Judah Friedlander on Enclothed Cognition


Since we were kids, our parents taught us that looks don’t matter, “it’s what is on the inside that counts.” While a nice sentiment, research is showing that the way you look does matter…to you. Here’s Judah Friedlander on the effects appearance has on the wearer.

Judah Friedlander is an actor, comedian, author, and fashion maven. Besides being entertaining, he is known for his distinct look – oversized glasses, bushy sideburns, trucker hat, and t-shirt.

My hat, my T-shirt, they all have a long history…It’s not just something that I thought would look cool… There’s a lot of thought that goes into every single thing I wear.

Chances are that your look is also “on purpose.” But if you think you’re doing it for other people, think again. According to researchers Adam D. Galinsky and Hajo Adam, “the symbolic meaning of clothes, in combination with the physical experience of wearing them, influences the psychological processes of the wearer.” They call this enclothed cognition.

If this sounds confusing, maybe Galinksy and Adam’s study will clear it up. They gave participants a lab coat to wear while completing tasks. The members of one group were told that the coat was a doctor’s coat. The other group, who were give the exact same coat, were told that it was a painter’s coat. Those who believed they were wearing the doctor’s coat carried out the tasks more effectively.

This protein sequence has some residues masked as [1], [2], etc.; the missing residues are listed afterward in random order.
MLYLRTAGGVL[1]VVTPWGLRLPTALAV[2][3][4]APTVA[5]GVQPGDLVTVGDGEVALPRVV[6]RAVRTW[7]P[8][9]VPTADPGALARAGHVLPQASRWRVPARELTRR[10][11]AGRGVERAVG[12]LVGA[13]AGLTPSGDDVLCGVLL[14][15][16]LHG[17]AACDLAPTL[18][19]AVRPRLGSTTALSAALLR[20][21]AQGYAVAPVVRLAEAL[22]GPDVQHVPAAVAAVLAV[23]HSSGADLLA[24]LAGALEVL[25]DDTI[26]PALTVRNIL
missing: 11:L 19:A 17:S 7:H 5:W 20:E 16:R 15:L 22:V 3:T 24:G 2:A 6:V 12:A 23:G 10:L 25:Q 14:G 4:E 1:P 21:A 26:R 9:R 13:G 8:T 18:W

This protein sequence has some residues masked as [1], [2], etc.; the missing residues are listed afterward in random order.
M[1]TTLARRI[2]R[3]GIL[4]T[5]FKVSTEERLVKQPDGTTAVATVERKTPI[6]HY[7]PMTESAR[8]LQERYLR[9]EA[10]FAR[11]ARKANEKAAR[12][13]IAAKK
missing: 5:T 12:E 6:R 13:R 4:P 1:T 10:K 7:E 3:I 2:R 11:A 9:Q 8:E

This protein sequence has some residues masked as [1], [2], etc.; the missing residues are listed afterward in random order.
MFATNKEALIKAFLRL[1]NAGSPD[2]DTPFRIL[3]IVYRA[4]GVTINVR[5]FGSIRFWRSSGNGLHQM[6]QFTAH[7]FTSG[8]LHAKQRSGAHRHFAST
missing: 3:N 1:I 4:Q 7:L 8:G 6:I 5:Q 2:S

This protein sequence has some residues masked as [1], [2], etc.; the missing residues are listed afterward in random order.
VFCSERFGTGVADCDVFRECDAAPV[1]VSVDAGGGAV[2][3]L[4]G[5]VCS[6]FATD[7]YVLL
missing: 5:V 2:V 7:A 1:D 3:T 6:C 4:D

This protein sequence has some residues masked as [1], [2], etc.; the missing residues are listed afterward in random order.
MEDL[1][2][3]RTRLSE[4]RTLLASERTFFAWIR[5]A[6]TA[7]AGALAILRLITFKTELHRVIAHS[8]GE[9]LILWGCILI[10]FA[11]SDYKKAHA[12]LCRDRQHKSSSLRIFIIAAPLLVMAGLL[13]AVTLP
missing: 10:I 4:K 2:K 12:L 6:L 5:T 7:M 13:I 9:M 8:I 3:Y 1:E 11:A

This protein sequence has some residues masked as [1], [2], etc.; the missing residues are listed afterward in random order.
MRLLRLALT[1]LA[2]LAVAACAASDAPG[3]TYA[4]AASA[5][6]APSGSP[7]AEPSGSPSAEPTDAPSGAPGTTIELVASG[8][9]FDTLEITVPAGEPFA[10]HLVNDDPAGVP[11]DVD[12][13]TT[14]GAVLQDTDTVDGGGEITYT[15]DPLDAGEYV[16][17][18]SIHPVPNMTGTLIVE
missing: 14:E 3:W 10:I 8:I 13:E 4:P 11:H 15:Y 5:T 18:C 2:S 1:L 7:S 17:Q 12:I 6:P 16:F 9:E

Judah has been living enclothed cognition for over twenty years. His shtick is to mockingly declare himself the world champion of everything. You name the topic and he can improvise a half hour on how he is the best at it. He even has a book, How to Beat Up Anybody, on the subject. To get into the part, Judah has plotted out his wardrobe.

My shirt and my hat always say World Champion in some language. English, Spanish, Chinese, ‘Star Wars’ language…

For leaders, we need to consider how our organization’s dress standards affect productivity and project the image we are striving to promote. It is true that there are studies showing a more lax dress code has a positive effect on employee morale. But there are contradictory studies saying that the effects are short-lived and minimal, at best. And there’s a third grouping of research stating that any effect of more casual dress is really the result of the organization’s culture, not the clothes themselves.

While the effects on morale are uncertain, Galinksy and Adam’s study shows that there is a direct correlation between what you wear and your performance. People typically take on the characteristics associated with whatever they are wearing. Discerning your work self from your weekend self may help put you in a work frame of mind. You may feel more confident and exude a sense of confidence to those around you.

So maybe your lucky tie really does bring luck. And your new shoes really do make you more assured. We don’t all need to wear a hat that says World Champion to feel like one…but it can’t hurt.

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